Because of First Amendment religious freedom concerns, Congress has never passed any statute anywhere which defines what a church is (beyond saying "a church or convention or association of churches", which is like saying that the definition of a duck is "one or more ducks"). The IRS, which apparently is unconstrained by the First Amendment, has nonetheless ventured where angels fear to tread, and has established criteria which, in its view, define a church as follows:
1. A distinct legal existence
2. A recognized creed and form of worship
3. A definite and distinct ecclesiastical government
4. A formal code of doctrine and discipline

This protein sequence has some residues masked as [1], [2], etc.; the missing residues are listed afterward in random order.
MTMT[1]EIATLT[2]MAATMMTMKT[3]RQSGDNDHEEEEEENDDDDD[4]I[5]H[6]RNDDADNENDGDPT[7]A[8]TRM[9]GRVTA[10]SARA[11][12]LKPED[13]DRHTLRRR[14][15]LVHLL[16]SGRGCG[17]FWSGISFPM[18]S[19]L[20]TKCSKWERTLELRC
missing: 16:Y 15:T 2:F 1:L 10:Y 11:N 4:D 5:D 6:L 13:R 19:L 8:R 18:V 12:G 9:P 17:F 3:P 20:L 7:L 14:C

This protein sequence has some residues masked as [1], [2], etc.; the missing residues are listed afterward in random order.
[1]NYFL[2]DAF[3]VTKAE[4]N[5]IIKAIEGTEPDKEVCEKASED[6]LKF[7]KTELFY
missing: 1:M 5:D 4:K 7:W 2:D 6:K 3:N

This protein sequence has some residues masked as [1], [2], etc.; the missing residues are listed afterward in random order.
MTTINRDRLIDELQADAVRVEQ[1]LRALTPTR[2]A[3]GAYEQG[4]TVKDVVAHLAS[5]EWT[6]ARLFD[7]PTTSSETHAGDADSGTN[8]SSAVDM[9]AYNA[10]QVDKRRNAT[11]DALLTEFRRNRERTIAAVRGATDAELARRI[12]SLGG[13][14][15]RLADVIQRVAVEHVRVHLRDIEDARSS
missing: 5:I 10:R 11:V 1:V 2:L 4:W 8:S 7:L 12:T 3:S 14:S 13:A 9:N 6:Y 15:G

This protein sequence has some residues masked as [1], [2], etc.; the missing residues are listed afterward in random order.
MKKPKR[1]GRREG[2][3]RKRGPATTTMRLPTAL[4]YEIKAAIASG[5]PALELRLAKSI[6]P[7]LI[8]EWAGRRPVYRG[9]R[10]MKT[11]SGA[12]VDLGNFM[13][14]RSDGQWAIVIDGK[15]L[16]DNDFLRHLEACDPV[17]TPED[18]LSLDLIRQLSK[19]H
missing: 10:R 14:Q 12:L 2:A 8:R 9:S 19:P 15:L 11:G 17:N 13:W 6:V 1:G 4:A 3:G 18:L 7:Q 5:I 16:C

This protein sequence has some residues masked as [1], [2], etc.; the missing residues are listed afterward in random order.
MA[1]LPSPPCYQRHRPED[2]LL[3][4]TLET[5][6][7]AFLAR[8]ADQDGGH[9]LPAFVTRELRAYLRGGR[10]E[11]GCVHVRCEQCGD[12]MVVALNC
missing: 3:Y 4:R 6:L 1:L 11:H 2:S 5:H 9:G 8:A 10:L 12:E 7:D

5. A distinct religious history
6. A membership not associated with any other church or denomination
7. An organization of ordained ministers
8. Ordained ministers selected after completing prescribed studies
9. A literature of its own
10. Established places of worship
11. Regular congregations
12. Regular religious services
13. Sunday schools for religious instruction of the young
14. Schools for the preparation of its ministers.
The Tax Court, which is apparently unconstrained by the IRS administrative criteria, has adopted its own view, consisting of most of the same criteria compacted into 7 or 8 points. See, e.g., Pusch v. Commissioner, 39 T.C.M. 838 (1980) or Chapman v. Commissioner 48 T.C. 358 (1967). In any event, not all of the 14 criteria must be met by every individual church, since only a substantial denomination will meet all of the criteria, and the IRS must allow for the existence of independent churches. Thus, there is substantial "wiggle room."